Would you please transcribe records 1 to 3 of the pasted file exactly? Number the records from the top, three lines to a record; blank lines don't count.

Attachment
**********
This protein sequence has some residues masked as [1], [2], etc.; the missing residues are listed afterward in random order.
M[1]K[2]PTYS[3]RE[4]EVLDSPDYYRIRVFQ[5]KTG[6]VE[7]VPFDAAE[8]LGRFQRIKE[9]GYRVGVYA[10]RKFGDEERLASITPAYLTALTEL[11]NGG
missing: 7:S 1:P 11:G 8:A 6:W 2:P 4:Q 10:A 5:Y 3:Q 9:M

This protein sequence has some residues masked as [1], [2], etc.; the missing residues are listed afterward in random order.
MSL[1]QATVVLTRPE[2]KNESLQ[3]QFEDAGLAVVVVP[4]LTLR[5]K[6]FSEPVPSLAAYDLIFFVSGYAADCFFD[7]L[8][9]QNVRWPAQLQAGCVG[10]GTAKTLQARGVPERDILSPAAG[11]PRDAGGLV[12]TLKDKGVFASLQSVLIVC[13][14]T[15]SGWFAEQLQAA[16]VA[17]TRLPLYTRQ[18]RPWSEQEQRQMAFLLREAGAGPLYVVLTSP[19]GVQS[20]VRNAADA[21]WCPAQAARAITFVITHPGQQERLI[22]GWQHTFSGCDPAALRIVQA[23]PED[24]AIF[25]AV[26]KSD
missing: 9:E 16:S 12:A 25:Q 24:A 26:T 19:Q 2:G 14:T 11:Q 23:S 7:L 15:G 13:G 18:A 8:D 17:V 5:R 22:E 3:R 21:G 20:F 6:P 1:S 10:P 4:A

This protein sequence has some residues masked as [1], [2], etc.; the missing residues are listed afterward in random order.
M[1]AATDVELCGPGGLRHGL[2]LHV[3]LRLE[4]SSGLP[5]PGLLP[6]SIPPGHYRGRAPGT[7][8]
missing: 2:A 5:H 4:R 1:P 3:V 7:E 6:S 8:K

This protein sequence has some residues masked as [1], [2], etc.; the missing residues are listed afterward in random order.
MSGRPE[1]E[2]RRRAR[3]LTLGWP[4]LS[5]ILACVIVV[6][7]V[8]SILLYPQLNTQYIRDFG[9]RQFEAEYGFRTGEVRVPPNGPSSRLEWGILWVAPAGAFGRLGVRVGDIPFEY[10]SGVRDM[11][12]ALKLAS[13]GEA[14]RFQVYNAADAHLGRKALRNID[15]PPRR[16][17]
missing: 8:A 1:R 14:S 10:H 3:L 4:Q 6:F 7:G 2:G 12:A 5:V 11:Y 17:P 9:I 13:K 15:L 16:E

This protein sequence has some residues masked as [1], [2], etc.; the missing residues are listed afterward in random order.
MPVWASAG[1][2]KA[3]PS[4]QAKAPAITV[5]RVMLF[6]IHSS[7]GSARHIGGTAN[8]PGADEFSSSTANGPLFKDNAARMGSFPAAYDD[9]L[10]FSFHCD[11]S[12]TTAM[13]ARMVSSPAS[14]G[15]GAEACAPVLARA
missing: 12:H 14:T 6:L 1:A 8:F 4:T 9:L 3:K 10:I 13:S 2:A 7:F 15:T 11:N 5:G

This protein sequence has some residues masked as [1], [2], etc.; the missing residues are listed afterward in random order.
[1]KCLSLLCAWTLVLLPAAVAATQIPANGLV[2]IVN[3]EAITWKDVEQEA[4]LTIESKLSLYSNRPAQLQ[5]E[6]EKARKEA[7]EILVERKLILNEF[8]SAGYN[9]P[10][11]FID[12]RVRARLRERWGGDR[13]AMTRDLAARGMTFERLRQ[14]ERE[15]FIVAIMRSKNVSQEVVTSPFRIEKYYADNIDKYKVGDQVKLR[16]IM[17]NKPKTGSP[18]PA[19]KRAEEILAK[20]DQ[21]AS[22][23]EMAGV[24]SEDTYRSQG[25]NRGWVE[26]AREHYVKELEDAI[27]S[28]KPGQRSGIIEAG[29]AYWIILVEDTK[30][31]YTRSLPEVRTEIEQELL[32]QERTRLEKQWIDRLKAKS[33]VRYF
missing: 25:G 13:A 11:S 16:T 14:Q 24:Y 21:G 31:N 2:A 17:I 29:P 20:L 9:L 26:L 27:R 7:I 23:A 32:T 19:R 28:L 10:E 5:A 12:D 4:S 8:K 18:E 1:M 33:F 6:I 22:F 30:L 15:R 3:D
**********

This protein sequence has some residues masked as [1], [2], etc.; the missing residues are listed afterward in random order.
M[1]K[2]PTYS[3]RE[4]EVLDSPDYYRIRVFQ[5]KTG[6]VE[7]VPFDAAE[8]LGRFQRIKE[9]GYRVGVYA[10]RKFGDEERLASITPAYLTALTEL[11]NGG
missing: 7:S 1:P 11:G 8:A 6:W 2:P 4:Q 10:A 5:Y 3:Q 9:M

This protein sequence has some residues masked as [1], [2], etc.; the missing residues are listed afterward in random order.
MSL[1]QATVVLTRPE[2]KNESLQ[3]QFEDAGLAVVVVP[4]LTLR[5]K[6]FSEPVPSLAAYDLIFFVSGYAADCFFD[7]L[8][9]QNVRWPAQLQAGCVG[10]GTAKTLQARGVPERDILSPAAG[11]PRDAGGLV[12]TLKDKGVFASLQSVLIVC[13][14]T[15]SGWFAEQLQAA[16]VA[17]TRLPLYTRQ[18]RPWSEQEQRQMAFLLREAGAGPLYVVLTSP[19]GVQS[20]VRNAADA[21]WCPAQAARAITFVITHPGQQERLI[22]GWQHTFSGCDPAALRIVQA[23]PED[24]AIF[25]AV[26]KSD
missing: 9:E 16:S 12:A 25:Q 24:A 26:T 19:Q 2:G 14:T 11:Q 23:S 7:L 15:G 13:G 18:A 8:D 17:V 5:R 22:E 3:R 21:G 20:F 6:P 1:S 10:P 4:A

This protein sequence has some residues masked as [1], [2], etc.; the missing residues are listed afterward in random order.
M[1]AATDVELCGPGGLRHGL[2]LHV[3]LRLE[4]SSGLP[5]PGLLP[6]SIPPGHYRGRAPGT[7][8]
missing: 2:A 5:H 4:R 1:P 3:V 7:E 6:S 8:K